Companies with high environmental impacts should be encouraged to lower their overall footprint (water consumption, energy …) and create more sustainable ways to operate. Defining how to measure and evaluate the impacts of business activities all along the supply chain and throughout the life cycle is an essential part of our methodology. We follow the recommendation of the Technical Expert Group on Sustainable Finance to implement tailored impacts scoring frameworks on top of a very granular impacts taxonomy and knowledge graphs.
Investing in the transition
Financing the transition to a sustainable economy requires vast sum of money ($6 trillion a year according to the United Nations). Impact scoring should encourage a global redeployment of capital towards investments that will have the greatest positive impacts. Investments and innovation evaluations are therefore key components of any impact investing strategy. Our models integrate these factors of transition to identify business opportunities.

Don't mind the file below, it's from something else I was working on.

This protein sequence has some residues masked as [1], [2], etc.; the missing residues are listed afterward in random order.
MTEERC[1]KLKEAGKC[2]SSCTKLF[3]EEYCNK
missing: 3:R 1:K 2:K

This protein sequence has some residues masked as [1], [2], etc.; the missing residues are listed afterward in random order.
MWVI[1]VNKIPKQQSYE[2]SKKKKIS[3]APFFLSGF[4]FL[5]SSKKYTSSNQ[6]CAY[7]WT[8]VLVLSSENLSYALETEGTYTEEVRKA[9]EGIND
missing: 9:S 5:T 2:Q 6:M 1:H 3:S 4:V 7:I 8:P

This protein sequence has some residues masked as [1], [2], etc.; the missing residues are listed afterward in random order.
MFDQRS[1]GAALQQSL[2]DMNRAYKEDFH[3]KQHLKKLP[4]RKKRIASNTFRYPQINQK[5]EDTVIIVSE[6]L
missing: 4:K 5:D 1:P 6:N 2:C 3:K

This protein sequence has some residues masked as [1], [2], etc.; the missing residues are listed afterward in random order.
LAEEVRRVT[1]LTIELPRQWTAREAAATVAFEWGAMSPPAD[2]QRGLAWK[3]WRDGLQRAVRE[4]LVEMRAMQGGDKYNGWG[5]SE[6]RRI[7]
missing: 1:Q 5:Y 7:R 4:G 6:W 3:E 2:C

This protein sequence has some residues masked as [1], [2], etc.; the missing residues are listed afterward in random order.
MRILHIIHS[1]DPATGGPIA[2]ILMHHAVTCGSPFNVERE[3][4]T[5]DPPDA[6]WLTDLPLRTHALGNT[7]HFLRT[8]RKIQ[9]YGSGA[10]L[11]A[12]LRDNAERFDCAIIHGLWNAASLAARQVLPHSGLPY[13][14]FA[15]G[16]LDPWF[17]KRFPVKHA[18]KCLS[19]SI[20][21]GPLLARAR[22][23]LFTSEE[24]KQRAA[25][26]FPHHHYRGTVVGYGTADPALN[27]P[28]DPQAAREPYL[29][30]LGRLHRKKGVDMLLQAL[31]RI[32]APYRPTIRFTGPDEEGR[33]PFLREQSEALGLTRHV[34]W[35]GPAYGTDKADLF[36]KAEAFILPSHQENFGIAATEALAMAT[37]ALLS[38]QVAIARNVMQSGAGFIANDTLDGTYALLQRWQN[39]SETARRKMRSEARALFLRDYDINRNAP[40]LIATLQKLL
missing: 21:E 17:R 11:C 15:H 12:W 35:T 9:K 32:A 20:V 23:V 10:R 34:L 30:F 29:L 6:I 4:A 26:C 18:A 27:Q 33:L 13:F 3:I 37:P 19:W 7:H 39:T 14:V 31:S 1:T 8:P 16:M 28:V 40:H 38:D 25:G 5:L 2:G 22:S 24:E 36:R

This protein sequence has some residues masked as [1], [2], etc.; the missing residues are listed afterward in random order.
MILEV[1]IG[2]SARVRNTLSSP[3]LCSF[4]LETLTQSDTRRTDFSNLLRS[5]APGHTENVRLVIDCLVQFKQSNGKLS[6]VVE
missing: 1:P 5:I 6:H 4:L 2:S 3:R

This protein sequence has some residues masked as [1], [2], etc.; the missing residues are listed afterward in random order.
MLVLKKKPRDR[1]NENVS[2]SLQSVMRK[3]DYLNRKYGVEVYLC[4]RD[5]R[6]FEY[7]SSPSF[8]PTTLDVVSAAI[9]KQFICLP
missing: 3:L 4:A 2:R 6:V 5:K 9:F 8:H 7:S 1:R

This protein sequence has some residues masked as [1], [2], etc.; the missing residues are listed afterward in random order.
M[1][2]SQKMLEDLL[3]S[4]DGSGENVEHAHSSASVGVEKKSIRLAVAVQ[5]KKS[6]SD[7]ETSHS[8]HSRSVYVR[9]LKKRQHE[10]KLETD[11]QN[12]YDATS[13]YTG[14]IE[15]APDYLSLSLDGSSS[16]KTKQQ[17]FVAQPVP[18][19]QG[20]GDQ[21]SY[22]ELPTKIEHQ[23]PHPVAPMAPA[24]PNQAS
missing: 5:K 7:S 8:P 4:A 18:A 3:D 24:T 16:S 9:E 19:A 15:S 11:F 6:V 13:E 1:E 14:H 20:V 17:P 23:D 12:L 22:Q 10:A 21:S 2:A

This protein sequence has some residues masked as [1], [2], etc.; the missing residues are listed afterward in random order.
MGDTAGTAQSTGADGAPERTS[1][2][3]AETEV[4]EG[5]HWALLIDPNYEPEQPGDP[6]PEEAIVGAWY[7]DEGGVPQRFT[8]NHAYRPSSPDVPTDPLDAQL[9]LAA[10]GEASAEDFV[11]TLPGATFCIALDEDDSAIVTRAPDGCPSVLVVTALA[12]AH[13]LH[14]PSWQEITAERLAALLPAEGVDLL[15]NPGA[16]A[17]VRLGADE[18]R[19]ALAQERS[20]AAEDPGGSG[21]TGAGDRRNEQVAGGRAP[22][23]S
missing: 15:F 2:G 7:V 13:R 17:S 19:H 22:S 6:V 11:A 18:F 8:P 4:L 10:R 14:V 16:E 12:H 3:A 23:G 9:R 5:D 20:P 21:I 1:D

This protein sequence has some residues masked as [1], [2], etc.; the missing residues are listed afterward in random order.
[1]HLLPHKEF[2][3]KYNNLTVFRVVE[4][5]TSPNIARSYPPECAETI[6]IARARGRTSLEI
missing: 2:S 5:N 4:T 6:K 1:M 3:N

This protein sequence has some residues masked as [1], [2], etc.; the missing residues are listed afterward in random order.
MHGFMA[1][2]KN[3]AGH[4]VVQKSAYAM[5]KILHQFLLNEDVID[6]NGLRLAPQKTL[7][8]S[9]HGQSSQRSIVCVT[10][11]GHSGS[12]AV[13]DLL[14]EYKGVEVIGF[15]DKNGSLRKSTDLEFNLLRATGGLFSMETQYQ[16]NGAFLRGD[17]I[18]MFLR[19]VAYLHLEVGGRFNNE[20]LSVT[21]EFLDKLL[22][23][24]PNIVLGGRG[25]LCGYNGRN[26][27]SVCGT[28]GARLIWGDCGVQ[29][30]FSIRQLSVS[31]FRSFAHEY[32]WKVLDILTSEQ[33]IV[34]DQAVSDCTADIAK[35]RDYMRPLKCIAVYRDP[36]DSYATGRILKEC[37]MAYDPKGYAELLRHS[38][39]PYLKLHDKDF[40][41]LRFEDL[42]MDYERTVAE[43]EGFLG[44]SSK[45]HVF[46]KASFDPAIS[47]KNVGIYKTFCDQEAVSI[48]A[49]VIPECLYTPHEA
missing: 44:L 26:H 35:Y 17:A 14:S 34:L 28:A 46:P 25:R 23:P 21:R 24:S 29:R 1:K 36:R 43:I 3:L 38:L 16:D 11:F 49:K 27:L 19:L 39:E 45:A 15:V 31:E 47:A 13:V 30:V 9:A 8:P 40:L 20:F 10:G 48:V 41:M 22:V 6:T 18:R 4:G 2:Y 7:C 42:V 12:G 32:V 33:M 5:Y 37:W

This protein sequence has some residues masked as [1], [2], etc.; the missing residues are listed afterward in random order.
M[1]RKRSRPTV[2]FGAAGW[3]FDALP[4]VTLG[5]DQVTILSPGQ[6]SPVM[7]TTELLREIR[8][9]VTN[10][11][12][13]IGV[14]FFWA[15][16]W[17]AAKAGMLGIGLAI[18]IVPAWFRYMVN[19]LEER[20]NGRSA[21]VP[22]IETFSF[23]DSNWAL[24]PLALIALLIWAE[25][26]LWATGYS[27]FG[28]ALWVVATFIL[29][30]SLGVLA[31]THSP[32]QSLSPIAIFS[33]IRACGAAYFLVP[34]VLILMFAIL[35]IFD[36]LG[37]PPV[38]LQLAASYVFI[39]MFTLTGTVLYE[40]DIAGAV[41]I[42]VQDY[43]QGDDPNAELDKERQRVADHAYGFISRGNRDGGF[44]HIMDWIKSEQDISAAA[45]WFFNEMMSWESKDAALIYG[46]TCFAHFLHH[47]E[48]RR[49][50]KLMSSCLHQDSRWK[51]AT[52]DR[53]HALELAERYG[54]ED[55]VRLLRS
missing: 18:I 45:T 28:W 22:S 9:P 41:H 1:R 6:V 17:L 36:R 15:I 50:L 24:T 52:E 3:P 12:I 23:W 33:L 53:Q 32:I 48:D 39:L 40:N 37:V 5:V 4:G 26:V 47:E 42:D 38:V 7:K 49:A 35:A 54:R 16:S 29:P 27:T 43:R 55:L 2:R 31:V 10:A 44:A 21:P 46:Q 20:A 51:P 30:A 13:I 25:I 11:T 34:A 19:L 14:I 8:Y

Not only CO2
Greenhouse gases (GHG) emissions are at the center of the attention as global warming is posing an existential threat. However many other factors like pollution, water stress or biodiversity cannot be ignored and should be integrated into impact-focused investments.
Our mascot is a sea turtle. Sea turtles have thrived on earth for 100 million years. However, of the seven species of marine turtles found on Earth, six are also listed as vulnerable or endangered by CITES. Many threats to the sea turtles are linked to the ever-growing presence of humans: bycatch due to imprecise fishing methods, beach pollution, marine debris (especially plastic, oil spills) and climate change.
It is ironic that an animal widely revered by humans since the Paleolithic may be destroyed by them. Protecting turtles means sustaining the ecosystems that they rely on for their survival. This is one of the task humans can collectively achieve by making the right decisions and diverting investments toward sustainable goals.